The international breaks give you far too much time to think.
Not being a European club (at the moment) and opting out of the League Cup at the earliest opportunity, there is plenty enough time for thinking in those barren midweeks that are Newcastle fans’ staple diet.
Rafa Benitez lost a Premier League Saturday home game for the first time in over 10 years, when Bournemouth visited St James Park.
March 2007 was the last time, Liverpool losing at Anfield to Manchester United.
The previous month Mike Ashley had floated Sports Direct and became instantly a money in the bank billionaire.
If you believe it, Ashley at that point hadn’t even thought about buying Newcastle United yet, but by May 2007 he’d purchased biggest shareholder Sir John Hall’s shares, then completed the takeover in the June.
To prove that time really does fly, when Rafa takes on Jose at Old Trafford, Newcastle and the fans will already be 98 days into the season, having enjoyed four wins, two draws, five defeats, and three international breaks.
The cold war that reigned over the summer between Rafa Benitez and Mike Ashley was exhausting enough, leaving fans feeling a bit battered and bruised before the season had even started.
Results/luck have maybe evened themselves out now and Newcastle find themselves in an overall decent position of 14 points from 11 Premier League matches, giving every chance that this season can be survived on the pitch.
For the club to actually flourish though and press ahead long-term, there has to be a change of ownership and new management off the pitch that Rafa Benitez can work productively with.
He has managed to keep a lid on his own frustrations pretty well so far but the Bournemouth defeat saw the United boss for the first time since the transfer window closed, make reference to having to do without the kind of players he’d anticipated would have been arriving in the summer.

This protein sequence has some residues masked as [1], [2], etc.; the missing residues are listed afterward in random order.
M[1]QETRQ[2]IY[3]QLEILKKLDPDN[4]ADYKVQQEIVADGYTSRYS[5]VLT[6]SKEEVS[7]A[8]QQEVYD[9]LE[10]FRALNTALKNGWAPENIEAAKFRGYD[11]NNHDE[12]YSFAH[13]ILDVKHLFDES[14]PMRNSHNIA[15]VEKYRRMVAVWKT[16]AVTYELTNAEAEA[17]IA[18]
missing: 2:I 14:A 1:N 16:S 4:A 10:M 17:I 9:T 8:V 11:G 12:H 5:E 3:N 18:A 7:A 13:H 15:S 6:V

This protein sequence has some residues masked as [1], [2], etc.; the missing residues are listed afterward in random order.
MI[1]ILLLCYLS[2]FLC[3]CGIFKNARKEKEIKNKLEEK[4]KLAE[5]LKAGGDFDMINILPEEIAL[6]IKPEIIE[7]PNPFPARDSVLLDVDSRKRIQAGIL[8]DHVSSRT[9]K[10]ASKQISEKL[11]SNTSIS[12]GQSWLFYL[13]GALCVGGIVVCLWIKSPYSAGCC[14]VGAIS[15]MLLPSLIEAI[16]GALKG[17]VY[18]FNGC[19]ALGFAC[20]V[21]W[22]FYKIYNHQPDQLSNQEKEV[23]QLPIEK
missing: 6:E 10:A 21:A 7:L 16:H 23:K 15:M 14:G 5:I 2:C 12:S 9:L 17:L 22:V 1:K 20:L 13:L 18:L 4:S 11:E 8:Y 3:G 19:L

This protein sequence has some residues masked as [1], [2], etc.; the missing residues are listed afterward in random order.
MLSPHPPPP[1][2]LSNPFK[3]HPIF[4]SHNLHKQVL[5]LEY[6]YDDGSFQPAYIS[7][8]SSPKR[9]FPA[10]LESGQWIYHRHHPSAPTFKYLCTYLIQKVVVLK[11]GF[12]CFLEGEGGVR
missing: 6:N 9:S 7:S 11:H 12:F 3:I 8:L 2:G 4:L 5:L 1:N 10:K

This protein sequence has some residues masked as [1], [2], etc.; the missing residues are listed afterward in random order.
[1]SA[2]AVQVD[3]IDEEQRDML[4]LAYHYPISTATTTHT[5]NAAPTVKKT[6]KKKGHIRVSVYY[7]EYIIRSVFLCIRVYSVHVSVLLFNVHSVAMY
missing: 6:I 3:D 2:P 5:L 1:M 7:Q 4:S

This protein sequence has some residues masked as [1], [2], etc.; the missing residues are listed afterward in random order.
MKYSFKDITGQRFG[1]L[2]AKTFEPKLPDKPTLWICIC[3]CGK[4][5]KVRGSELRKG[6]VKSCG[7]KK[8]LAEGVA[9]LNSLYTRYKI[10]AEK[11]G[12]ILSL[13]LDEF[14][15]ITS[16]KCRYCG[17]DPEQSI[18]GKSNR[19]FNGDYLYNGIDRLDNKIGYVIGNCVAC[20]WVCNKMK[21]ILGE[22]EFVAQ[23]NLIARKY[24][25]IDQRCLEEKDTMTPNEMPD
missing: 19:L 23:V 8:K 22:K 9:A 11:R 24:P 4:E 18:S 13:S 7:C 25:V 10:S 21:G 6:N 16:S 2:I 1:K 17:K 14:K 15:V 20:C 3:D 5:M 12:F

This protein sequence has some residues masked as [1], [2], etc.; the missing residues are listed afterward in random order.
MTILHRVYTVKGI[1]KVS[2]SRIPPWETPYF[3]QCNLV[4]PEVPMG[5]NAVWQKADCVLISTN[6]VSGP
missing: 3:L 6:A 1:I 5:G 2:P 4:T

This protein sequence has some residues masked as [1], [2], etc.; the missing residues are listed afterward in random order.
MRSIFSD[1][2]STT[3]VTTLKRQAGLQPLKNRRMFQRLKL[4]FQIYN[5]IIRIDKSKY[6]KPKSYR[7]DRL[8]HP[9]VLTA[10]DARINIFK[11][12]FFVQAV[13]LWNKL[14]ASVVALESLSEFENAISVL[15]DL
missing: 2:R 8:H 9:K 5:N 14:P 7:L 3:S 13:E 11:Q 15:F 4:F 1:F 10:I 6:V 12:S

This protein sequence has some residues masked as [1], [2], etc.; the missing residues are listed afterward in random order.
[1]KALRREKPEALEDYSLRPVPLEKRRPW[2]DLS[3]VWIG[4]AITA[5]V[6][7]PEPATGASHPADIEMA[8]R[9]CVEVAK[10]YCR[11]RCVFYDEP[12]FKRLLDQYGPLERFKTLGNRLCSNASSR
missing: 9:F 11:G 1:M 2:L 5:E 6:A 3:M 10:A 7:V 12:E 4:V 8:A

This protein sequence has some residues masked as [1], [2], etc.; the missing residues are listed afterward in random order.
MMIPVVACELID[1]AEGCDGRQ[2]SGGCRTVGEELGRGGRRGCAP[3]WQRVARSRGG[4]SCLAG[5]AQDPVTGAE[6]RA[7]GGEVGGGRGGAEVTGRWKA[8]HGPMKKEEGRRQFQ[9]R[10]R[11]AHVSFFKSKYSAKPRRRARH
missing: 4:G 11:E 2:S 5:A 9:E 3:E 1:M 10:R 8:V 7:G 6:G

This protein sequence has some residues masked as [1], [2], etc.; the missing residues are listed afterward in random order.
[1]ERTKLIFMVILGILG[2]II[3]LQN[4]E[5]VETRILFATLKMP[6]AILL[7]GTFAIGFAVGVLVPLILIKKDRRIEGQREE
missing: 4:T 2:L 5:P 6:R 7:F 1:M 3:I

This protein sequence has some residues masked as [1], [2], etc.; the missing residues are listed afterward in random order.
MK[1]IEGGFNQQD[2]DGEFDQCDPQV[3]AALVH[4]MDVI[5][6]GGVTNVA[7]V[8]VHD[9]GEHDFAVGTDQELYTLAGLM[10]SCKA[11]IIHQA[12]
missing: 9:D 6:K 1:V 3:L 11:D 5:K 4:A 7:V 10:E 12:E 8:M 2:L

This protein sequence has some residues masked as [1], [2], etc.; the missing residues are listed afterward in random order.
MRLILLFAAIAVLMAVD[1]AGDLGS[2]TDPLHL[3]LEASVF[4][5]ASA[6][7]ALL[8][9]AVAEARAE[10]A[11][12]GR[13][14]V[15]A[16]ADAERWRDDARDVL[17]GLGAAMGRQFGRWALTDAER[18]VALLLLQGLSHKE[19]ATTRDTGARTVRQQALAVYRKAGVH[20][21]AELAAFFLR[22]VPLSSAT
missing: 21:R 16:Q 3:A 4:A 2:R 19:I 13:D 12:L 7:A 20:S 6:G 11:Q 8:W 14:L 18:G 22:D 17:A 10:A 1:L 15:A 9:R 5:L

If Mike Ashley is indeed actively trying to sell the club, then he and Rafa are in a curious position. It is universally agreed that any sale is far more likely to happen, and be a success, if the Spaniard is still part of the fixtures and fittings when ownership changes hands.
Back to numbers and it is claimed that due diligence by interested parties is some 30 or so days in already – but club purchases can reportedly take a number of months rather than days.
If Ashley wants to sell and still no deal completed by January, what will the Sports Direct supremo do to convince Rafa Benitez of his best intentions, whether Newcastle are urgently in need of new players to try and ensure safety, or just to enhance an already decent season?
Under Mike Ashley’s control, Januarys have rarely been happy ones. Selling star players and not replacing them has been a regular thing, whilst panic buying to try and stave off relegation has also happened a couple of times.
Signing Papiss Cisse in January 2012 when well placed in the Premier League, stands out like a sore thumb in all our new years under Ashley.
About time all Newcastle fans had another happy new year to celebrate.